Michéle Samarya-Timm, a registered environmental health specialist with the Somerset County Department of Health in New Jersey (represent) writes:
I roasted my first turkey as a teenager, long before I was smitten with public health as a career, and ages before I really learned to cook. I thought it was easy, especially since the pop-up timer told me dinner was ready. That bird – raw on the inside and burnt on the outside—looked okay to us. That meal was scarfed down by a group of very hungry – and very poor – college students. We knew nothing of food safety, and probably didn’t care.
It was my first encounter with a pop-up timer. Perfect for the inexperienced cook, right? When the plunger pops the turkey is done, and safe to eat. Or is it? Was that experience unique?
Since a pop-up timer is embedded in 30 million of the 46 million turkeys Americans will be eating this holiday, I sought to be a little more informed. Here’s what I found:
The pop-up timer found in turkey normally has four parts:
• The outer case (typically white or light blue)
• The little stick that pops up (typically red)
• A spring
• A blob of soft metal at the tip
The soft metal at the tip is solid at room temperature and turns to a liquid (melts) at about 185 degrees Fahrenheit . When the metal turns to a liquid, it frees the end of the red stick that had been trapped in the metal. The spring pops the red stick up and presumably the turkey is done.
Pop-up timers are thought to be relatively fool-proof because they are binary – a popped plunger means “Yes the turkey is done” and an unpopped plunger means “Nope, keep cooking.” But as with anything, this is only true under optimal conditions. Since my first turkey experience, I’ve had pop-up thermometers pop up too soon or not at all, fall apart and even disappear.
While researching this, a colleague told me Butterball turkeys do not have pop-up timers this year. Turns out, they never did. A pleasant representative at the Butterball Turkey Talk line explained. The placement of a pop-up timer is usually mechanical. This mechanical placement of the pop-up is temperamental – depending on the machines and the turkey placement (they’re slippery when raw!) — so breast, leg or other body parts may be pierced. Variations in the pop-up placement can affect pop-up timing, and presumed temperature. White meat (done at 165ºF-170ºF) cooks quicker than dark meat (where 180ºF is recommended). So instead of including a maybe-not-so-accurate thermometer, Butterball recommends using a probe thermometer to assure proper cooking. The U.S. Department of Agriculture’s meat and poultry hotline, and the Ask Karen online chat had similar information. A pop-up timer is calculated to pop when the breast meat measures about 180 degrees, which is when the leg and thigh area is most likely at the 165 degree temperature. Although pop-up timers are accurate to +/- 2ºF, they recommend verifying temperature of your bird with a thermometer that gives a numeric reading.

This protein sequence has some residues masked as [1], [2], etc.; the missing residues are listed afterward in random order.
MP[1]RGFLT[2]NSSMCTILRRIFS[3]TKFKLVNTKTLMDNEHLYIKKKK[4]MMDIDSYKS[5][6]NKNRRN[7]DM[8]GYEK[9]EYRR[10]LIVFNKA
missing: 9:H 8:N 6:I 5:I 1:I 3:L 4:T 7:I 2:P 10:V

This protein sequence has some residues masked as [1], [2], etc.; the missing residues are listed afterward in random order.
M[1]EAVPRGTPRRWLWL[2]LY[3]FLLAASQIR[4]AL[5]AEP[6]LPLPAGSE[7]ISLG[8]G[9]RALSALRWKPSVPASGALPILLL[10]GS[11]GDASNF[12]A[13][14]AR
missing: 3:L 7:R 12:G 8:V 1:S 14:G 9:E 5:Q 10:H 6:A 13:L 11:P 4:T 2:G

But what about foodsafe Thanksgiving temperatures for vegan friends? Meatless turkey substitutes are gaining in popularity, but how to best prepare a Tofurkey, a mock turkey product made of tofu, shaped like a roast? Tofu, a soybean curd that is protein-rich, meets the criteria to be classified as a potentially hazardous food. But what temperature should it reach to assure food safety? USDA didn’t have an answer. Neither (not surprisingly) did Butterball. A call to the Tofurkey folks gave me an initial answer of 350ºF, which was later corrected to 165ºF to 180ºF. And pop-up timers are not included.
Back to my initial Thanksgiving cooking disaster. I really needed a numeric thermometer to assure my cooking techniques and ancient oven roasted the meat safely. My lesson learned is that plungers are for clogged sinks. Setting a binary temperature plunger in the turkey (or tofu substitute!) brings some awareness, but nothing beats proper use of an appropriate numeric thermometer, and clear, accurate cooking instructions. It would have been safer to have an overcooked entrée masked with gravy, then the food safety disaster I fed to my friends. Thankfully, they survived.
Hopefully my lesson and my writings will assure at least a few more safely cooked, thermometer checked, meals this holiday – be it tofu, turkey, or some other tempting dish.
This Thanksgiving, I’m thankful that I have happy faces around the dining table, an accurate thin-probe thermometer to verify that my turkey won’t become the stuff of outbreak legends, and that I still have a job in public health.